Please enlighten me.
Wnadoo.fr is the most known site for the French. Acoording to an IFOP-Newbiz poll, 15% of French people were familiar with wanadoo.fr, followed by 10% for yahoo.fr and 9% for tf1.fr
In a poll on the US decision to bomb Iraq, 25% of the French were in favor, while 66% not. Why do you think France wants to do business with dictators like Saddam? Recently France has been making such overtures there. Is business more important to teh French than human rights? Or they just feel like thumbing the US?
En effet la France est un pays assez peu religieu, grace surtout à deux evenements majeur, la revolution française en 1789 qui a poussé l'anticléricalisme à son paroxysme, et la séparation de l'Eglise et de l'Etat en 1905.
Bien qu'officiellement aux US il y ait aussi séparation de l'Eglise et de l'Etat, on trouve normal qu'un président finisse ses discours par "god bless you all,...", et que, par exemple, Reagan dise un jour qu'il "ne considère pas les athés comme des citoyens à part entière".
Ceci serait inconsidérable (heureusement) en France...
just a remark to Ian's comment. I think globalization is just a 'euphemism' of Americanization. US is so economically powerful that it dominates many other cultures, for example, American music and shows are so popular in other western or even eastern countries; American culture permeates everywhere and is so inresistable because of its highly developed information technology and economical power. of course, globalization is probably favored by most americans because it could have a touch of cultural domination. for a country (other than US) to be globalized, it is in a danger of losing its own identity, isn't it? as an international student from Hong Kong, i am not very appealed to this notion of globalization because it seems like an 'one-way' influence to me. I don't know if i am explaining it clearly, but isn't it more interesting for people to be different from each other? any comment?
Here's another poll I found concerning family. The questions is 'quelle est celle que vous preferez pour une vie de famille?' se marier ----- 66% vivre ensemble sans se marier ----30% ne se prononcent pas ---4% Is this a common practice for french couples to live together without getting married? what would be the general attitude towards them? and just one more- what would be considered as the best age to get married in France?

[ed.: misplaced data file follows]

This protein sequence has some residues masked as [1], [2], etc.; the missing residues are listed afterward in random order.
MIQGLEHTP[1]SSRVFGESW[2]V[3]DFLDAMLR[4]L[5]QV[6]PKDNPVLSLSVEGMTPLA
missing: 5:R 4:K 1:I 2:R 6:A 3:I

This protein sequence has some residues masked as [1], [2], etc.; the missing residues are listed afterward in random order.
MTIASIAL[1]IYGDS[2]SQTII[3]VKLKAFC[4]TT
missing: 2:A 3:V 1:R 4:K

Pour répondre à Raja Shankar, je pense que le problème est plus compliqué que ça : en effet, je n'ai rien contre le fait de bombarder l'Irak mais quel est l'intérêt de laisser Saddam Hussein au pouvoir et d'imposer un embargo qui ne fait qu'affamer la population et par conséquent renforcer les sentiments anti-US ? En outre, vous êtes intervenus en Irak à cause du problème du pétrole alors que vous semblez vous être beaucoup moins impliqués lors des émeutes au Timor ou en Yougoslavie (Bush Junior a d'ailleurs annoncé qu'il voulait retirer les troupes US restantes de ce pays). Pour moi, la diplomatie est malheureusement un jeu de pouvoir en vue d'intérêts stratégiques et économiques. Le meilleur exemple étant à mon avis que les Etats-Unis ont refusé de ratifier le traité international concernant l'interdiction des mines anti-personnelles. De même (et c'est pareil pour la France), les multiples atteintes aux droits de l'homme en Chine n'ont pas empêché nos 2 pays de chercher à à accroätre leurs échanges commerciaux avec cet immense marché potentiel.
Peine de mort: En réponse à Susan, effectivement le pourcentage de la population pour la peine de mort est assez important, il faut savoir qu'à son abolition en 1980, ils étaient 63%! Mais au cours des années le nombre diminue régulièrement, au fur et à mesure que l'ancienne génération passe... C'est en fait seulement cette année que la majorité du pays est contre la peine capitale (selon les tous derniers sondages), en fait ce qui fait le plus peur aux français c'est qu'un innocent soit tuer... et les erreurs judiciaires sont loins d'être rares.
A ce propos je voulais connaätre votre opinion sur votre justice, la trouvez vous efficace, équitable? Quel est l'influence de l'argent?
Mondialisation: Pour répondre à Ian, je dirai qu'il est normal qu'un américain ne se sente pas menacer puisque c'est votre culture qui envahit le reste du monde et rarement le contraire.